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Original Post (Thread Starter)
by Devin1890
With the Covid 19 Pandemic in full bloom, I am jealous of the Orthodox Church's. They will be celebrating Pascha at the start of May 2021 nearly a month later than the Catholic and Protestant communions. Another month allows for greater vaccination and natural infections. Given how quickly the infection is spreading (and unfortunately killing), in combination with vaccinations, we could be back to near normal in terms of Pascha related services this spring. Perhaps it will occur by the start of April anyway but another month would be incredibly helpful.

How hard of a change would it be to change the dates?
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by ajk
Originally Posted by theophan
Christ is in our midst!!


Why not just cancel it? That's the most expedient and the surest for safety. How essential is the annual Pascha observance? Christians, more often than not, do not keep it on the same day anyway.

Good point. Each Sunday is supposed to be a mini Pascha anyway, we missed it this year, and so it might not be all that bad to skip next.

In the Eparchy of Passaic we didn't exactly skip it since all parishes were encouraged by Bishop Kurt to live-stream. At our parish, Patronage in Baltimore, we began live-streaming on Holy and Great Thursday, April 9, 2020, with the Vesper and Divine Liturgy of St. Basil. We have been live-streaming ever since.

Though it is the common view that "Sunday is supposed to be a mini Pascha" in terms of fundamental practice it should be the other way around and gives implicit primacy to the annual feast rather than the more primitive documented practice, the weekly observance. Considering the numerous and spirited debates over the calendar, the more fundamental question is: How necessary is the annual Pascha observance, or any feast for that matter, to the essence of being the Church? We even had a forum on the topic of the harmony of the Typikon -- meaning here basically the temporal and Paschal cycle of feasts etc.-- and the calendars, The liturgical calendars and the Paschal Cycle with the Typikon, taking the Typikon as a given. But what did Jesus actually require of us:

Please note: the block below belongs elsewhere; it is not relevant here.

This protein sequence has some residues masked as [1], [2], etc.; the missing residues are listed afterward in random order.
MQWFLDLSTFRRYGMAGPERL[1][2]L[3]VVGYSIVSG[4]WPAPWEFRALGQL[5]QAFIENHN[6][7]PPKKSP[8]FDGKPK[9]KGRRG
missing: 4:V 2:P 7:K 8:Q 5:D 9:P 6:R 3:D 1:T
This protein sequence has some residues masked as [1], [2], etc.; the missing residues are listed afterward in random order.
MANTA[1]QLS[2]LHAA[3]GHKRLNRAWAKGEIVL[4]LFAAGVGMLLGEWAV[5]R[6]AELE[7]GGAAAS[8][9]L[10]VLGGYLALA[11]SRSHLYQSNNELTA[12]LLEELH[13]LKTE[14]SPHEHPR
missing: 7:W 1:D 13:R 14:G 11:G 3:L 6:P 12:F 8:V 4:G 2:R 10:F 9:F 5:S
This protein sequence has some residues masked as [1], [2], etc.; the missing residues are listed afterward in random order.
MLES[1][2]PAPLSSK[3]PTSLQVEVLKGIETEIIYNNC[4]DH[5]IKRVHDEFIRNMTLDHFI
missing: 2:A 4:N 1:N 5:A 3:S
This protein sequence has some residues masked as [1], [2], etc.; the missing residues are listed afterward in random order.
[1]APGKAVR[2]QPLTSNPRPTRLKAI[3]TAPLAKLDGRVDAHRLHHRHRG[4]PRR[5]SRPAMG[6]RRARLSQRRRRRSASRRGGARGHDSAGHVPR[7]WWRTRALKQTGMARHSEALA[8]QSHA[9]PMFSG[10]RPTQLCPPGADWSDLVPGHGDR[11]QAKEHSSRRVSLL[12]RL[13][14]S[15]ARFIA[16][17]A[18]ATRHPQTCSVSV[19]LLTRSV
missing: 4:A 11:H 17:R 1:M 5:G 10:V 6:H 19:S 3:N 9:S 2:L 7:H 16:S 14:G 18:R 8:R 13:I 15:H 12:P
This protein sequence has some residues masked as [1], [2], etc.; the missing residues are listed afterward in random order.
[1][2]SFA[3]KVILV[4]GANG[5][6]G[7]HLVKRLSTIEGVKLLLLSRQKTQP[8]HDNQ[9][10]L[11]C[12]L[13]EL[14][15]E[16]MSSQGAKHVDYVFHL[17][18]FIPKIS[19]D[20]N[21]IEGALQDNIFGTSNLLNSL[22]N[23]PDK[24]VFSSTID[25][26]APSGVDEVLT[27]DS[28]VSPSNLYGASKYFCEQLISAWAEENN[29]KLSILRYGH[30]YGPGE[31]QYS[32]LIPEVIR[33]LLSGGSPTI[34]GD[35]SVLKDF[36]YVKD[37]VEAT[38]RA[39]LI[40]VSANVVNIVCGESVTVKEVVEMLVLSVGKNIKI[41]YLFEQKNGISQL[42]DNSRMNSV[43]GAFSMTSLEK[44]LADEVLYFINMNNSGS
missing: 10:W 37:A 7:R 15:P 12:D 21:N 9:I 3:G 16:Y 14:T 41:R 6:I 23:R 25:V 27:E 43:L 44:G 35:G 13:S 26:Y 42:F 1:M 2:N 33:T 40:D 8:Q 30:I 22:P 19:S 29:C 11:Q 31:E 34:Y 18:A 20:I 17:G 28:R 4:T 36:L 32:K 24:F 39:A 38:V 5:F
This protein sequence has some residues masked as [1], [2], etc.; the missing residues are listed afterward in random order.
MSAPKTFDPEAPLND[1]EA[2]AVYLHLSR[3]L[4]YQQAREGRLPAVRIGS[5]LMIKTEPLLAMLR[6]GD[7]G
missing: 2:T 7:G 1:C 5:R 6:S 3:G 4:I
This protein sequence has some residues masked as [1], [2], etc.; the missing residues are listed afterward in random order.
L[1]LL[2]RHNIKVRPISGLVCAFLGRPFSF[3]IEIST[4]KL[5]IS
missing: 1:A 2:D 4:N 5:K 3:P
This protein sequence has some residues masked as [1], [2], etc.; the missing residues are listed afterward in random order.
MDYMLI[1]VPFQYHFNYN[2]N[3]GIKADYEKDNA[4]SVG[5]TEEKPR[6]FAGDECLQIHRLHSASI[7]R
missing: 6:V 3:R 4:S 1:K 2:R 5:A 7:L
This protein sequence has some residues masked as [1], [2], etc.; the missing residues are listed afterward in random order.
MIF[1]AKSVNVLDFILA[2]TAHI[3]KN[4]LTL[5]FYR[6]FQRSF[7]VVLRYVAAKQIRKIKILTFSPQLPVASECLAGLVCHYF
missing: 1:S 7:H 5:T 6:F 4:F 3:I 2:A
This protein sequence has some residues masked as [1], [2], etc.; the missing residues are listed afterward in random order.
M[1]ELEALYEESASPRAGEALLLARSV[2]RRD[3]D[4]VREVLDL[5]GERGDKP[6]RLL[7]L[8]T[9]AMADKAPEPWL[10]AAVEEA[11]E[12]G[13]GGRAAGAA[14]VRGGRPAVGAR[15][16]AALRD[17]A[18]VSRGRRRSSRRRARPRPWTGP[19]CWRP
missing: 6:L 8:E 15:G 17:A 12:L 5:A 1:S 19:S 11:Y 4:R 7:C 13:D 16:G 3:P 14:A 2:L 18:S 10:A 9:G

Go preach κηρύξατε (Mar 16:15) keruksate, the kerygma
Go disciple (as a verb) μαθητεύσατε (matheteusate), that is teach, and baptize βαπτίζοντες (baptizontes) (Mat 28:19)
Do this τοῦτο ποιεῖτε (touto poieite) as a remembrance ἀνάμνησιν (anamnesin) (Luk 22:19)

The this is what Jesus had just done: taking bread, a thanksgiving-blessing, breaking and giving, thus the remembering that Jesus commanded we do, and He specifically requests this of Himself: This do, τοῦτο ποιεῖτε -- an imperative, second person plural -- εἰς τὴν ἐμὴν ἀνάμνησιν, into my remembrance. [a literal rendering]

The doing -- the Eucharist, the Divine Liturgy -- as that which constitutes us as Church (see What Actually Constitutes the Church?) is Holy Tradition. I would think, however, that even the association of the Eucharist with the Lord's Day (Sunday), the first day of creation and of the week, the day of the Resurrection and the eschatological "Eighth Day," though most venerable and firmly attested by Scripture (Cf. Acts 2:42-46; 1 Cor 11:17.), is ancient tradition but not Holy Tradition. It and the liturgical cycle, the Typikon, is intrinsic liturgical theology, it is primary theology; it is not the destination but it is the truest road map given us by the Church. I think it is the rhythm (the map) of the annual liturgical feasts that serves to remind us of the essentials; and that justifies all the fuss about the calendar issue and why it is necessary for the churches to address it and resolve it, with theology informing praxis.

And that is why not to cancel Pascha.
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